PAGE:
Wednesday, November 4, 2009

Week of 10/25 Response

This week's chapter was seven, of Ashburn/Floden. This chapter deals with teachers and how effective they are at knowing and utilizing technology. Teachers need to know how to find and develop technology that can be an influential part of their curriculum. They also need to have a variety of technology sources to have meaningful learning to fully engage the students. Teachers should not be expected to be experts in technology. They do need to know that technology is available and the ways to find and use it effectively.
This chapter focused on what teachers need to do to be tech-savvy and it also focused on the problems that can happen due to the use of technology.
Technology is unreliable, therefore some teachers may be skeptical about fully implementing technology into their curriculum. They need to understand that they should have a 'back-up' plan in case something goes wrong with the technology. Time (to learn and evaluate technology), access (for all student users) and support (of parents, fellow teachers and administrators) are all factors that will affect how well technology is implemented in classrooms.
I found an article that deals with teachers using technology in the classroom (Shaw, 2004). I found this article interesting because in our district, we've tried to convince the administration to give each classroom teacher an LCD projector. We have SmartBoards (4 for the building to share) but they are big, cumbersome, and not very user-friendly. If each classroom had an LCD projector then the information from the computer (worksheets and/or internet sites) could be projected onto the screen and all students would benefit from the information shown.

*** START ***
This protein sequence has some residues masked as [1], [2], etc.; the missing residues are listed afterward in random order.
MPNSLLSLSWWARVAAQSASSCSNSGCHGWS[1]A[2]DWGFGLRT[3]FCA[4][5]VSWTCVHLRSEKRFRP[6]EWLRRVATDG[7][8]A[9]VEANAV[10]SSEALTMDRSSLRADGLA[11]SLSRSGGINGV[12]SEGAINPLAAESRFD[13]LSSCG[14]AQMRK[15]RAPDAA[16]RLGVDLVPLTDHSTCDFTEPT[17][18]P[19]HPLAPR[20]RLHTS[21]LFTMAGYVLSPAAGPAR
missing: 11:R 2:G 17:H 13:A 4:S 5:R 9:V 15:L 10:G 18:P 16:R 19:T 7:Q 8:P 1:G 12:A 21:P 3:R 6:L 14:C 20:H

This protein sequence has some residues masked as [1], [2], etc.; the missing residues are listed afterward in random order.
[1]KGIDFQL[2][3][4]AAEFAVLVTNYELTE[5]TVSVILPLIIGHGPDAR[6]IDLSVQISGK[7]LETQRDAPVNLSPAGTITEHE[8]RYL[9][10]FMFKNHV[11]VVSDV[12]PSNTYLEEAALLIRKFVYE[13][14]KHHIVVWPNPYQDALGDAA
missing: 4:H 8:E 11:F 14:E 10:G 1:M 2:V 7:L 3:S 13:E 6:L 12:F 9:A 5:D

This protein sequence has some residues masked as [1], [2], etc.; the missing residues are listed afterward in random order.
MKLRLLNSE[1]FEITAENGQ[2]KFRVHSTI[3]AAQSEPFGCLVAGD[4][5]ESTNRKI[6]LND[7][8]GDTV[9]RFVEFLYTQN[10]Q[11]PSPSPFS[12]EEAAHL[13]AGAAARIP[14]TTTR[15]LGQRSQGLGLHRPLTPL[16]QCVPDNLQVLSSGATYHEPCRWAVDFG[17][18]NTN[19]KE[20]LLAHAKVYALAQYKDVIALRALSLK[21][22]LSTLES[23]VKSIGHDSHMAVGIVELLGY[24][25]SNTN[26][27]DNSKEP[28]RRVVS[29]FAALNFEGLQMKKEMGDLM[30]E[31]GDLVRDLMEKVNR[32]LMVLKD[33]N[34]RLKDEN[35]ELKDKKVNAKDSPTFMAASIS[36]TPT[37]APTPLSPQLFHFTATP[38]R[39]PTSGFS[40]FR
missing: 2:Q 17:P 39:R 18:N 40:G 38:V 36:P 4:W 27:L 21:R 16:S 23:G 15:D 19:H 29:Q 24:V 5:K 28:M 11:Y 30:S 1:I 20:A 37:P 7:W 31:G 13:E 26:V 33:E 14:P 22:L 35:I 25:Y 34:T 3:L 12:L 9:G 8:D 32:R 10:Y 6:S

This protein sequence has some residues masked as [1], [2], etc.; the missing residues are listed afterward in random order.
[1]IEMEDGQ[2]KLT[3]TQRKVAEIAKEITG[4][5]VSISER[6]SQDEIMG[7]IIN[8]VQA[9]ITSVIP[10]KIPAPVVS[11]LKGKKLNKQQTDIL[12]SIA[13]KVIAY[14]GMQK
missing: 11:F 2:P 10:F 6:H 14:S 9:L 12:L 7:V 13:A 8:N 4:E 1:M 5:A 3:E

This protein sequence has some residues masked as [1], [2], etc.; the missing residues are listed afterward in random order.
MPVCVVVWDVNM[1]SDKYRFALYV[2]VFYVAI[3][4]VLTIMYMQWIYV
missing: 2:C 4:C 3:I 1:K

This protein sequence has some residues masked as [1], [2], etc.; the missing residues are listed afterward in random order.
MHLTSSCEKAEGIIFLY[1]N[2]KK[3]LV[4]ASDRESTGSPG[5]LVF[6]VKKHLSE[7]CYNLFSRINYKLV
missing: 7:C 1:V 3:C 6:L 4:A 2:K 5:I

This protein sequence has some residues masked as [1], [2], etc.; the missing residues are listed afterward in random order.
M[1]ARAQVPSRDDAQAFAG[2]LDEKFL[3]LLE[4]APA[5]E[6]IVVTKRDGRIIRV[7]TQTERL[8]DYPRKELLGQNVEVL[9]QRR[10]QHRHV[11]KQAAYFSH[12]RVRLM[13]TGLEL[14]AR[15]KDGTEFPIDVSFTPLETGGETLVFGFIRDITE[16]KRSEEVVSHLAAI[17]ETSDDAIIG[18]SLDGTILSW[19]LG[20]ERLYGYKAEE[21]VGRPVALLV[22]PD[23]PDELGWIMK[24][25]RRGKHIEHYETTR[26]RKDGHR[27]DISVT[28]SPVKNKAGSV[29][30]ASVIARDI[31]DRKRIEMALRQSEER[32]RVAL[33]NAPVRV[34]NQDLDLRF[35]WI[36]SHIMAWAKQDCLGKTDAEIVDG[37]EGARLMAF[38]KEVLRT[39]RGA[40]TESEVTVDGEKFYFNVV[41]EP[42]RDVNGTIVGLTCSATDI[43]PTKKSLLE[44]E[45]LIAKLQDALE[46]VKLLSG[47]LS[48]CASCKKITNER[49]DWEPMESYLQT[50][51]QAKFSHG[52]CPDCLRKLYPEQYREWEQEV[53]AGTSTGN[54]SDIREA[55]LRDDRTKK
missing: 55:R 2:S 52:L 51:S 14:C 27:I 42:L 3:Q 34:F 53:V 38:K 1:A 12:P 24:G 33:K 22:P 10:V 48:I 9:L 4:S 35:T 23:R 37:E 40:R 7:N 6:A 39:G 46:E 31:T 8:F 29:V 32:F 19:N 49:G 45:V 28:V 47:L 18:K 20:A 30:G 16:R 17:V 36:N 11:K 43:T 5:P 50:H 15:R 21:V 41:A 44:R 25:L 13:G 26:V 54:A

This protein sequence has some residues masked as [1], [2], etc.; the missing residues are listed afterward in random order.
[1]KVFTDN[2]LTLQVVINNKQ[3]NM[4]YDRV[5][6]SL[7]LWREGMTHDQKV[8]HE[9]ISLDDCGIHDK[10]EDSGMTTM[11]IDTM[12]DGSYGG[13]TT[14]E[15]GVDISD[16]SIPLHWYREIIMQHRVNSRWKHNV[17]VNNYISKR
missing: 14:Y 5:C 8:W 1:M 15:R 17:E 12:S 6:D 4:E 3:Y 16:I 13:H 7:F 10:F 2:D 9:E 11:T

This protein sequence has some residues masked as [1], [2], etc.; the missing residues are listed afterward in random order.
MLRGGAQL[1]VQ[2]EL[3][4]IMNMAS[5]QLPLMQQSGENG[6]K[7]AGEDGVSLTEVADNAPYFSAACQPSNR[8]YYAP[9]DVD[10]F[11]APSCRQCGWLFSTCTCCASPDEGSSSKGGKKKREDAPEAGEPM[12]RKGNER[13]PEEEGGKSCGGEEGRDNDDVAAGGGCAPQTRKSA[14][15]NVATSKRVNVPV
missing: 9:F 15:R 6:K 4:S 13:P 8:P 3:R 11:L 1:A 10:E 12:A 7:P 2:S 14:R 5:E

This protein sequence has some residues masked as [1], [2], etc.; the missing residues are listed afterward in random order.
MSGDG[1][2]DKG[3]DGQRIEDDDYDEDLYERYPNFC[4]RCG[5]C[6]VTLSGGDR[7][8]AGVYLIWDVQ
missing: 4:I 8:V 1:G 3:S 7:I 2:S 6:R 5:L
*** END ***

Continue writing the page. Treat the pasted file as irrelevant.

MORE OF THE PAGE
The key to the LCD being successful is the 'one-click' concept. If all pieces of technology - the projector, VCR, DVD player- were permanently installed in each classroom, the 'one-click' method would allow for quicker access to the technology and the teacher would be prepared to use any item he/she wants. The advantages for teacher instruction and student learning would increase due to the availability of technology.
I may take this article as an argument for our teachers as to why this would be a great piece of technology to obtain for the teachers in our district.

Ashburn, E. & Floden, R. (Eds.) (2006). Meaningful Learning Using Technology: What Educators Need to Know and Do. Teachers College Press, NY.

Shaw, Trevor. (2004). "One -Click Classrooms" Make it Easy for Teachers to Use Technology. MultiMedia & Internet @ Schools, 11, 32-34.

Monday, November 2, 2009

Week of 10/18 Response

This week's readings dealt with chapters five and six of Ashburn/Floden. Chapter five was a little more relevant to me, as I teach one class of social studies every other year. My teammates and I were forced to teach this as we lost a teacher to retirement a few years ago and the district didn't feel it was important enough to replace him. Our two teams 'share' a social studies teacher. Every year one team must teach the social studies book and the other team gets the social studies teacher.